Matterwave

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    In fact, Brazilian Jiujitsu became famous because it allowed a much smaller person (Royce Gracie) to beat many opponents who were far bigger than him (in the early days of UFC and Pride). Royce, who weighs about 160-180lbs famously beat a sumo wrestler who was like triple his size. But of course, Royce is a (6th degree lol) BJJ black belt and has trained in BJJ since he was like 4 or something ridiculous, and in addition, none of his opponents really knew anything about ground fighting back then, so I wouldn't expect to be like him when I'm just starting off. That being said, Brazilian Jiujitsu IS a legitimate threat to anybody, no matter the size, on the ground. No matter how big and powerful you are, you are not immune to a carotid choke, and you will go unconscious in 6-10 seconds. So, going to learn BJJ is not a bad option, even for a smaller person, or someone with less strength.

    There are some problems with BJJ as a self-defense art; however. The first problem is that it has become a sport. This same problem is found in many martial arts, including Judo, Muay Thai, Boxing, Wrestling, MMA even. The problem of turning a martial art into a sport is that a sport has rules, and those rules will limit you in some way (some, e.g. MMA, have fewer rules than others) and because of this limitation in what you are ALLOWED to do to your opponent, you will not learn how to defend against something that you could face in the street where there are no rules. Taking BJJ as the prime example, in the sport of BJJ (as well as Judo and Wrestling), striking is absolutely not allowed. If you learn the sport version of BJJ, you will be very taken aback during a street fight because quite many of those positions you thought were safe (from submissions - i.e. being choked out or having a limb caught and potentially broken) are not safe anymore due to the possibility of being struck. For example, a BJJ guy would feel very comfortable on his back with his opponent in his guard (i.e. between his legs so that his hip and his butt is basically resting on his opponent's crotch). From a BJJ sport standpoint, there are very few submissions that work from the top position, and so that's quite a "safe" position for the BJJ guy to be in. In a street fight, you DON'T want to be on your back with your opponent bearing down on you. ESPECIALLY if that opponent is bigger and stronger than you, and even worse if that opponent knows a little ground fighting (a lot of guys like MMA these days and have started to take some classes). Of course, as with any problem, this problem of "sport BJJ" is solvable. There are "street-fight" versions of BJJ that you can learn which would be much more of use in a street-fight.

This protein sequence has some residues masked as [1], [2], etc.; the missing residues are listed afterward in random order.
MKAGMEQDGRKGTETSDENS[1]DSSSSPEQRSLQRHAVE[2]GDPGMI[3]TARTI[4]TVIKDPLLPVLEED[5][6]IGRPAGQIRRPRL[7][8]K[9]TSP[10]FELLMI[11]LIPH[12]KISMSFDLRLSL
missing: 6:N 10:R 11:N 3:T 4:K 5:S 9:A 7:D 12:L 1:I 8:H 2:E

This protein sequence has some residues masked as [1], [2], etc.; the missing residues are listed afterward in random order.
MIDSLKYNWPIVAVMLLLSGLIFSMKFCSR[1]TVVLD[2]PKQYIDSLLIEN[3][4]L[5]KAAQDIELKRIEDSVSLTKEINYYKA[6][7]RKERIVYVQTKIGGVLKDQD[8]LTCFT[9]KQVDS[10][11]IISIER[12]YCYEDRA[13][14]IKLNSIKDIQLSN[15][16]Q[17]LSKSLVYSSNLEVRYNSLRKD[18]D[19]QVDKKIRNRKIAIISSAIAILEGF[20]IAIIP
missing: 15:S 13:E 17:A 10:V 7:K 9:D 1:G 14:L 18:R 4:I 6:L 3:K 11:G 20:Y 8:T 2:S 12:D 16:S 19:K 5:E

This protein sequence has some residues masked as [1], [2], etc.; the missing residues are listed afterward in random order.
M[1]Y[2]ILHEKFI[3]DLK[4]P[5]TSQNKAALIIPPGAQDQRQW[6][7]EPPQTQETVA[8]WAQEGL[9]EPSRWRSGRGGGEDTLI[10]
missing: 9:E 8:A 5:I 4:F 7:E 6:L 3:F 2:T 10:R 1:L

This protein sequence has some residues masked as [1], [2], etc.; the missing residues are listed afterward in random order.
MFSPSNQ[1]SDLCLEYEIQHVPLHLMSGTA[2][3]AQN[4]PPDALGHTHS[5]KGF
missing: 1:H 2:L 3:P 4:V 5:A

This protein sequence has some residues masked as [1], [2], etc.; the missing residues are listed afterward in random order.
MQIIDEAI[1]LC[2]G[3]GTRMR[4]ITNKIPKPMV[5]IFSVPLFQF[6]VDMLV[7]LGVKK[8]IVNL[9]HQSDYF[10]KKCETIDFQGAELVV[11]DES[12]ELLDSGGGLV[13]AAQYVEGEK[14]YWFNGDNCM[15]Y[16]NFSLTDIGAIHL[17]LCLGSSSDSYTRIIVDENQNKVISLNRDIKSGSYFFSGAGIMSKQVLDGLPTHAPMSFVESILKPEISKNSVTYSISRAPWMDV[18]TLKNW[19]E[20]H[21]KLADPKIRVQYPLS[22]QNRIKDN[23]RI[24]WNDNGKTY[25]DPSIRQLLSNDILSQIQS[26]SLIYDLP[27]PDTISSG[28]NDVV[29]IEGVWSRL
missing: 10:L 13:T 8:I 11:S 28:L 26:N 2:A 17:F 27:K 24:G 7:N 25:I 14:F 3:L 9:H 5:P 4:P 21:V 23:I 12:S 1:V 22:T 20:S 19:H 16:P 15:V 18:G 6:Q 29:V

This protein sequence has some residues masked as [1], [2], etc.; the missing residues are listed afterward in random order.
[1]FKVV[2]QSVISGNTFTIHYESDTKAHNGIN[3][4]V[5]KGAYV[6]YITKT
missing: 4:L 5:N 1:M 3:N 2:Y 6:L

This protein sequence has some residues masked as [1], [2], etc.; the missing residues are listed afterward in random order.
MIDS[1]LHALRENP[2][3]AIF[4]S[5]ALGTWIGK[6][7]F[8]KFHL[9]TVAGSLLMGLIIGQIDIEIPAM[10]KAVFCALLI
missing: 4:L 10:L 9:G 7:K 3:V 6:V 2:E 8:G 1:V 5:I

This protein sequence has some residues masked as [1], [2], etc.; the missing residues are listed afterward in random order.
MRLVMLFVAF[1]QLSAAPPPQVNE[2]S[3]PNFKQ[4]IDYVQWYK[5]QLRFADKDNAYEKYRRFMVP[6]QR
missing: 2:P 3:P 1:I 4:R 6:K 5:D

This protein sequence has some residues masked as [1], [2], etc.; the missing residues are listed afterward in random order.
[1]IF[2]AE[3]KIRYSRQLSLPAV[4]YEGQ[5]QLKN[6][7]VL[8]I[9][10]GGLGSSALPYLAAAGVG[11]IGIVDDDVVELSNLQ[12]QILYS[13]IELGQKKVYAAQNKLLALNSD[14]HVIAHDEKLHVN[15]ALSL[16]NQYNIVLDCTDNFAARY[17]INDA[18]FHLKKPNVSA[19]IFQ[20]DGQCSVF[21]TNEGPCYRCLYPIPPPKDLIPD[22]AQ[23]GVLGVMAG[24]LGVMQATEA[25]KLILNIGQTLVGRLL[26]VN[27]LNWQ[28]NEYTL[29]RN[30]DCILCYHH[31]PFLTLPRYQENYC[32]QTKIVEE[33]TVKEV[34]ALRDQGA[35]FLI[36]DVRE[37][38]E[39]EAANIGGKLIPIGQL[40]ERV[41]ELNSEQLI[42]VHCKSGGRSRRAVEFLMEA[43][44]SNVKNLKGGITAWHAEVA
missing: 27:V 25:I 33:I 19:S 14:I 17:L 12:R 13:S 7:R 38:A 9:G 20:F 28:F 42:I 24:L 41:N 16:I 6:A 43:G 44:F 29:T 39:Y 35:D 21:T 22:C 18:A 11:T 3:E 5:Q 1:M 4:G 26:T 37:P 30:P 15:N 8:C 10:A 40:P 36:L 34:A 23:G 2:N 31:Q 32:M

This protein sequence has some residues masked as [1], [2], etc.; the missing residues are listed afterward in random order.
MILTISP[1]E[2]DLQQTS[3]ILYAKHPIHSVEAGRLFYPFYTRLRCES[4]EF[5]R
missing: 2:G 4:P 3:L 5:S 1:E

A secondary problem with BJJ and grappling arts in general, as applied to self-defense, is that they basically tie you up with one opponent. They are of the mind set that you will be facing one aggressor, most likely, and so you "bring him into your world" by grappling with him, bringing him to the floor, and then submitting him there. There's a problem now if there is more than one aggressor. You DO NOT want to be on the floor if your opponent has a friend who will soccer kick you in the head, or stomp on your face. That being said, a large number of fights will end up on the ground anyways, whether you like it or not. So, a knowledge of ground fighting will be very good in a self-defense situation, IF ONLY so that you know how to get up quickly, and without taking damage, after being taken down. I DO NOT advise you to TRY to go to the ground in a street fight. There are times when you just simply don't know, and don't anticipate that your opponent has a friend who will kick you in the face while you are down there.

    In these respects, I would prefer Judo to BJJ, as it does teach you ground fighting, without putting too much emphasis on getting a fight to the ground. In addition, if you execute a GOOD judo throw on your opponent, on the street, on hard concrete, you will likely break something of his (maybe his skull or neck if you throw him on his head). The major problem with Judo is that it has been a sport for like 150 years...so it's pretty hard to find a self defense version of Judo instead of just the sport version.

    Onto the pure traditional striking arts. The problem with these striking arts, including Tae Kwon Do, Muay Thai, Muay Boran, Savate (French kickboxing), traditional Chinese martial arts like Wing Chun, Hung gar, Xing yi, etc., is that they don't tend to have much of a ground game, and they tend to function well only at certain distances. For example, Tae Kwon Do functions VERY well at kicking range and farther, while Wing Chung is better for closer ranges like punching range and grappling range. Although the idea "kicks are harder than punches, so I should kick my opponent" (central idea of TKD) is a GREAT idea, it becomes very hard to execute a kick if your opponent is grabbing your head in a Muay Thai clench. Also, although the idea "I will strike the vital organs of my opponent in order to incapacitate him" is, again, a good idea, it becomes very hard to aim for the small vital regions when you are under stress, in a real fight situation. In addition, many of the more traditional martial arts requires a LOT of training to get good at. I mean, you're not going to be making spinning tornado kicks when you are just starting out.